Utkarsha’s education has been fostered through Magic Bus, and her parents are forever grateful. Her mother was a high school dropout, and her father did not pass the  12th grade. He now works in a small restaurant.

“Since I dropped out, I am a housewife.” Pramila said. “I do not want Utkarsha to repeat my mistake. I want her to complete her education and help other children in our community.”

Her outstanding performance on the 10th grade exam made everyone sit up and take notice. She was invited to the United States last year for a program funded by the U.S. State Department because of her leadership skills and academic success.

“That was the proudest moment of my entire life,” Pramila said.

Word of Utkarsha’s high test score and her trip to the United States travelled quickly through the Dharavi community, and soonafter, Utkarsha was paid an unexpected visit.

“My cousin and his son, who is in the medical field, came to our home,” Pramila said. “I never expected they would visit. They didn’t care about us before because we were poor. But they came and they were so proud of her. They blessed her.”

Since the visit, Utkarsha has kept in close contact with her uncle, who is mentoring her while she prepares for junior college.

Utkarsha was recently selected to be a Magic Bus Community Youth Leader in Dharavi. She is now excited to begin running Magic Bus sessions for children just like her and making a change within her community.

“Before Magic Bus, she was so shy,” Pramila said. “Now because of all the interaction and all the learnings through Magic Bus, she has built confidence and is so smart. I am very proud of her.”

Utkarsha is one simple story of change within Magic Bus participants. She is one of nearly half a million children in India in Magic Bus programs who is working toward her dreams of continue her education and breaking out of the poverty cycle.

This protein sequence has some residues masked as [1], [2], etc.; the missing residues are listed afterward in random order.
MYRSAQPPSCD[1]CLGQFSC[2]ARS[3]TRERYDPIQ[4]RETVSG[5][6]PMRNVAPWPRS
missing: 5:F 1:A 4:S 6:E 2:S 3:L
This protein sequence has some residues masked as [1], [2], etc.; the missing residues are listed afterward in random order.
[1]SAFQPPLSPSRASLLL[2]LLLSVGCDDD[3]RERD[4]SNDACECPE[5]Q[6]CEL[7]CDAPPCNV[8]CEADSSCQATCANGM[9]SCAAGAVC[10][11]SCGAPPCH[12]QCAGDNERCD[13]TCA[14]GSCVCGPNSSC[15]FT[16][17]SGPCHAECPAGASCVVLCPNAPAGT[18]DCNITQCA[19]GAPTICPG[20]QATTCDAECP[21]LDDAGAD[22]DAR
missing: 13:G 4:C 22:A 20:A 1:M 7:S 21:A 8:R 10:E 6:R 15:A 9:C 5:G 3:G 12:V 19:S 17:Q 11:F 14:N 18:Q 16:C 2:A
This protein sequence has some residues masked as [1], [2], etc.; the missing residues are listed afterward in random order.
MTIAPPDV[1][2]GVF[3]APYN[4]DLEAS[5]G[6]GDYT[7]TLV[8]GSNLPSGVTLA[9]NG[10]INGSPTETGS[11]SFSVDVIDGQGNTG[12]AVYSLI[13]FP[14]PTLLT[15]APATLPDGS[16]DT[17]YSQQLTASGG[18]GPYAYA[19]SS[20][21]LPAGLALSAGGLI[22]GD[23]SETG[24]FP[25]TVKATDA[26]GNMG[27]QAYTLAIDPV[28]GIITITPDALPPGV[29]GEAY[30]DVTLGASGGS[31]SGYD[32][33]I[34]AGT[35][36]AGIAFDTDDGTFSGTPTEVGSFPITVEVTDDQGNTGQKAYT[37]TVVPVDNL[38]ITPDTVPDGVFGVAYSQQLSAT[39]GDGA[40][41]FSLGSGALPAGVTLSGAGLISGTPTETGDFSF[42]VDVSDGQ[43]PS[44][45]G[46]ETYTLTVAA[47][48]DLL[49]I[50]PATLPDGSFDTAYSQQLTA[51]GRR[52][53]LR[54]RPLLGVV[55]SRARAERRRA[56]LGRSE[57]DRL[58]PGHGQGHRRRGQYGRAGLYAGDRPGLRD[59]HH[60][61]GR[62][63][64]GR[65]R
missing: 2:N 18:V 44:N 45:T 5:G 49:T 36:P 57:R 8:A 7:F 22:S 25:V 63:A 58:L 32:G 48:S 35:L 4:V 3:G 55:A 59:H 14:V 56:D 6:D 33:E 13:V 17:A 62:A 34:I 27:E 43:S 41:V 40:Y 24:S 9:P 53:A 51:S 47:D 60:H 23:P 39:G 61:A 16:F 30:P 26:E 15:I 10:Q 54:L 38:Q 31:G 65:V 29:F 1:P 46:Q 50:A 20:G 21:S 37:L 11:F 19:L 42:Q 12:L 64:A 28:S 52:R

Originally produced for Magic Bus.

11-year-old stands up against domestic violence in Bombay Port Trust

Photo by Abbey Marshall

Nazifa Kachi was playing with her friends in Bombay Port Trust when she noticed something odd about her neighbor.

“Her whole eyes were swollen,” she said. “She told me that her husband and his family beat her up with a belt. I tried to tell her to file a police case, but she just ran away the next day.”

That wasn’t the first time Nazifa saw women in her community beaten and bruised by their husbands. Even as an 11-year-old, she is no stranger to the horrors of domestic violence because it was right in her own community.

BPT is a community located along the coastline of Mumbai. Nearly 100,000 families live on the land in less than humane conditions. Since BPT is an illegal slum, residents are not provided with basic necessities like water and electricity and have to pay 50 to 200 times more for inconsistent access to those amenities than more affluent citizens (Subbaraman, 2015). The possibility of the government destroying the shanties looms over residents every day, and demolition in some areas has already begun.